Timber Survey

Timber is a natural material, and in nature is broken down by both fungi and insects (mostly beetles) and recycled.

Unfortunately, when we use timbers in buildings, we want them to last with minimum expense, so these natural processes are not wanted. Unlike our ancestors, we do not want to build a new shelter at frequent intervals. Fortunately, most forest beetles will not live in a dry house. Use of large section timbers will allow a certain amount of the outer sections of a tree trunk (the sapwood) to be consumed by beetle attack without reducing strength below an acceptable level, but significant fungal attack cannot be allowed, as fungi attack all sections of a piece of timber. Choice of timber species is important as some are more resistant to beetle and fungus attack than others, and some beetles and fungi will only attack certain timber species.


Timber surveys involving beetles therefore need to identify the species responsible for an attack, to determine whether chemical or other treatment is appropriate. More importantly, where fungal decay is found, it is essential to distinguish between true Dry Rot (Serpula lacrymans) and the various Wet Rots. Because Dry Rot can spread through and over inert materials such as masonry, control measures are more extensive and disruptive, and therefore more costly. Such cost is not necessary when dealing with Wet Rots – though it is important to recognise fungal species which do not feed on timber, which may still be found in some situations such as flood or major leaks.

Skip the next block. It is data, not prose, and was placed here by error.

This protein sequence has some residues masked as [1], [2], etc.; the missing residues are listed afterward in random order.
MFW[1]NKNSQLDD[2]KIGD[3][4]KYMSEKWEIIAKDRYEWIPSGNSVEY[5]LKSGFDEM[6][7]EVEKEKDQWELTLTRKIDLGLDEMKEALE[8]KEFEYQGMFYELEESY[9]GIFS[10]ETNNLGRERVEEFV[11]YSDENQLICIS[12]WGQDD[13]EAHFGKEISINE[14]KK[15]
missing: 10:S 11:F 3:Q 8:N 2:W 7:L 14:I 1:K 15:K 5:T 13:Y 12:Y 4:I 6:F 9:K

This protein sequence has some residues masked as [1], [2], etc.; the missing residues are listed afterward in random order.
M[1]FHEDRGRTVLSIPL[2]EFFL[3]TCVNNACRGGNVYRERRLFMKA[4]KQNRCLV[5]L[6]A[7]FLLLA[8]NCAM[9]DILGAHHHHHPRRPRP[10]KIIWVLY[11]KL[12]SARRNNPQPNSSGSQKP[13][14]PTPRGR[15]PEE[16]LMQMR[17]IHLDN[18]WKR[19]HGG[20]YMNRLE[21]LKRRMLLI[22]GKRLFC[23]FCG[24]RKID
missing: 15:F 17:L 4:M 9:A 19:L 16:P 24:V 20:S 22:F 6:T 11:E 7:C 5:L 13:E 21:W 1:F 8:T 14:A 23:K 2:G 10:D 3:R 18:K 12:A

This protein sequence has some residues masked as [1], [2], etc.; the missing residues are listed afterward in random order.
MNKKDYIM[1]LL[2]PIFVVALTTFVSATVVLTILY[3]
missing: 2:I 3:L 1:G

The role of moisture in timber attack by fungi and some insect species is very important. A timber survey must therefore include an inspection for sources of moisture, to determine areas at risk, as well as identifying insects and fungi which may be present. An external inspection is therefore needed to determine building defects which will allow dampness to penetrate the structure, or for damp conditions to arise. A through flow of air beneath ground floor timbers is important in preventing fungal decay, so air bricks need to be present in appropriate locations.